Ahh, I was just about to ask: who is your new manager? The answer is Vladimir Kramnik!

Right, it is not that I am changing my manager, I am just quitting my manager and taking over myself. That is a different story. Of course I guess that for some time people might send some things through Carsten, and of course we agreed that he would definitely pass this information on to me, but basically in the future people should contact me directly.

One thing puzzles me. Carsten earned you a LOT of money – I mean the computer match, the world championships and so on were extremely well funded. And I believe he was the person who found all the sponsors, or was closely involved in finding them.

Yes, that is true, he basically found most of them…

So you are giving up a sure source of income and might lose quite a bit of money by managing yourself?

Ahhh, well, okay. You know, Frederic, nowadays the last thing I think about is money. If I would be thinking about money maybe I would not be playing chess but occupying some nice comfortable place in Gazprom somewhere [laughs]. Believe me, that would be much more profitable. No, it is really not about money at all. Yes, I understand that I might earn less now than before, but I am not really concerned about that. I am more concerned about achieving something, and my next important goals are things like becoming number one in the world, or to become again World Champion, or best of all both together.

So money is really secondary for you?

You know, I think it is the same for all top players, or for most of them. I think you have to love chess first and foremost, and you have to have another desire than just to earn money. I am sure you have to have the desire to be the best, to improve your play, to reach perfection, because this is by far the most important thing in your chess career. If you think primarily about money, if it is your main goal, I am absolutely convinced that you can never reach the very top. You can achieve good results, but you can never be right at the top. This requires something else. And for this reason I am sure that for everyone who achieved the top position money was never in the first place. This is what I think. I am not trying to be a holy person, and you don’t have to make me a saint at the next Vatican meeting. I think what I feel in this matter is pretty normal. After all, it is easier to have this kind of attitude towards money, when you have enough of it.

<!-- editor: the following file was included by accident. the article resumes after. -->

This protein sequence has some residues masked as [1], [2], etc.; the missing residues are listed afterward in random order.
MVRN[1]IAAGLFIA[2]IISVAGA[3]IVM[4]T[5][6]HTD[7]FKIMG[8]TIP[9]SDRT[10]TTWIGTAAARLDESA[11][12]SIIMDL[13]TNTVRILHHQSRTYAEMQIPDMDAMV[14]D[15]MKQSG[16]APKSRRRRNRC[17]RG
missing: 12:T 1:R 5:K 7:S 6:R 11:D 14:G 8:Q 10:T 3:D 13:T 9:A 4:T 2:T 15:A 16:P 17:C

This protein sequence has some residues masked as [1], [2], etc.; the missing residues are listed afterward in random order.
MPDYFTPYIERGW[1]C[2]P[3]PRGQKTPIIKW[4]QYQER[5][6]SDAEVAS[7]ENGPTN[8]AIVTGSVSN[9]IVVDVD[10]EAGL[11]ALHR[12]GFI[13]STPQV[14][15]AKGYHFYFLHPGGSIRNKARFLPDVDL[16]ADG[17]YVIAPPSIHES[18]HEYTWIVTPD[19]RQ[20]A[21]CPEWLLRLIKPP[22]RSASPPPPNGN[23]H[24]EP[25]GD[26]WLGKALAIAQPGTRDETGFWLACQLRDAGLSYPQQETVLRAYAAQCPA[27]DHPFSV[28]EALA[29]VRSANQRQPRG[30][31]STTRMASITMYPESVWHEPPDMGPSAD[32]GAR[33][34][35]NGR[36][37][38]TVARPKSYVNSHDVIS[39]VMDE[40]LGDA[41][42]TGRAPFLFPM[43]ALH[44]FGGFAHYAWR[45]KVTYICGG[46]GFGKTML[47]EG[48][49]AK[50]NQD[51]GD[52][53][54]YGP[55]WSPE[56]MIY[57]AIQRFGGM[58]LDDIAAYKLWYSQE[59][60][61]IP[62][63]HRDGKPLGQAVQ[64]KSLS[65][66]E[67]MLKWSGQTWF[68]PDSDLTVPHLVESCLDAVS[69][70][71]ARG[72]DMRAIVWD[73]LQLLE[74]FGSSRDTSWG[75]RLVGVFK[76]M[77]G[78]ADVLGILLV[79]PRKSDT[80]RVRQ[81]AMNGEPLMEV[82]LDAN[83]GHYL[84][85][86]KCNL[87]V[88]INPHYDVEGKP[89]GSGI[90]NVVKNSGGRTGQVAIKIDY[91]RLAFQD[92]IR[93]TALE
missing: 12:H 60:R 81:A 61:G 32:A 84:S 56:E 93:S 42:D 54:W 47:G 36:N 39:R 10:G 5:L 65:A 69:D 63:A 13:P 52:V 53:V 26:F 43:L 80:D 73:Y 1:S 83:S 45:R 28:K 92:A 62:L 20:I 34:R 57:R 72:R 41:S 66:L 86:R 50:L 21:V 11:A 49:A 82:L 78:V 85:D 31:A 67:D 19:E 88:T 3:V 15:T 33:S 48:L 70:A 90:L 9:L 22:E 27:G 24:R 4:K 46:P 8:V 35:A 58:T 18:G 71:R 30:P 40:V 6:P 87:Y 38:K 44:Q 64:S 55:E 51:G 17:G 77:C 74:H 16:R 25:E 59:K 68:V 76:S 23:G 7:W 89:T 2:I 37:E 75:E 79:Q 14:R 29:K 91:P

Thank you for a very profound conclusion to our interview. And great to know that we will be in touch more frequently in the future.

© ChessBase GmbH, Hamburg, Germany

We will be passing on all comments and messages we receive on parts one and two of this interview to Vladimir Kramnik, who is curious to know what the chess public people think about his position. We may also publish excerpts of the feedback. To send in congratulation or comments please use our feedback form which has a permanent link on the left side of the news pages. Since messages are sorted and filtered automatically you should enter "Kramnik interview" in the subject line.